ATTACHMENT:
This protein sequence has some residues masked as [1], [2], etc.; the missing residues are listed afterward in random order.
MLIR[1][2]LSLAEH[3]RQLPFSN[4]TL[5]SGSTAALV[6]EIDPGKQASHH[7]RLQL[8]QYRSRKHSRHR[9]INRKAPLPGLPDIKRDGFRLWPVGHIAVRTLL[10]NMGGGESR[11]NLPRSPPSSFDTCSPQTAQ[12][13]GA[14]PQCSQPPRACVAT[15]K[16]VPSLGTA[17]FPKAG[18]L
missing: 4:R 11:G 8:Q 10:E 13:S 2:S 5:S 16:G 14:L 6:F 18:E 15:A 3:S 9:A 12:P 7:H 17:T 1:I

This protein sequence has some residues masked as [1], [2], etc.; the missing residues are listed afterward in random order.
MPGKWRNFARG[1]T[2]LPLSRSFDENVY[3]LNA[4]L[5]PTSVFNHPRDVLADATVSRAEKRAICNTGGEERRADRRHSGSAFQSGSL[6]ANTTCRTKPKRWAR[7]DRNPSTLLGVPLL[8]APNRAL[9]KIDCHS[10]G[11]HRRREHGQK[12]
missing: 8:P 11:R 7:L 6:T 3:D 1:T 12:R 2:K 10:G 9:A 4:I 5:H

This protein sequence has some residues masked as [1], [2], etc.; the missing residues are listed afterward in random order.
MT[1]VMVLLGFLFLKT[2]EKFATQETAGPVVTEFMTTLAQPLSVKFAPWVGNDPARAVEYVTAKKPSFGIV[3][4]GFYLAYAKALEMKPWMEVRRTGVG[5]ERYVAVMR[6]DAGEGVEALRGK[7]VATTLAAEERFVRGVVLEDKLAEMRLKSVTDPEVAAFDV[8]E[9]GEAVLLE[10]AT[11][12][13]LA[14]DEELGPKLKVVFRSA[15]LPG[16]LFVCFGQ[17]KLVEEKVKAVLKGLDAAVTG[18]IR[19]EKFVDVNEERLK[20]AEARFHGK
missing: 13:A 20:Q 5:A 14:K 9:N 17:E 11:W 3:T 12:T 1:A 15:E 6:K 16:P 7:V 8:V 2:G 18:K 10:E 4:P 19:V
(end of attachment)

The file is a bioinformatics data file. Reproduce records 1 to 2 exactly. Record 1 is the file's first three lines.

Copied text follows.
This protein sequence has some residues masked as [1], [2], etc.; the missing residues are listed afterward in random order.
MLIR[1][2]LSLAEH[3]RQLPFSN[4]TL[5]SGSTAALV[6]EIDPGKQASHH[7]RLQL[8]QYRSRKHSRHR[9]INRKAPLPGLPDIKRDGFRLWPVGHIAVRTLL[10]NMGGGESR[11]NLPRSPPSSFDTCSPQTAQ[12][13]GA[14]PQCSQPPRACVAT[15]K[16]VPSLGTA[17]FPKAG[18]L
missing: 4:R 11:G 8:Q 10:E 13:S 2:S 5:S 16:G 14:L 6:F 18:E 15:A 3:S 9:A 12:P 7:H 17:T 1:I

This protein sequence has some residues masked as [1], [2], etc.; the missing residues are listed afterward in random order.
MPGKWRNFARG[1]T[2]LPLSRSFDENVY[3]LNA[4]L[5]PTSVFNHPRDVLADATVSRAEKRAICNTGGEERRADRRHSGSAFQSGSL[6]ANTTCRTKPKRWAR[7]DRNPSTLLGVPLL[8]APNRAL[9]KIDCHS[10]G[11]HRRREHGQK[12]
missing: 8:P 11:R 7:L 6:T 3:D 1:T 12:R 2:K 10:G 9:A 4:I 5:H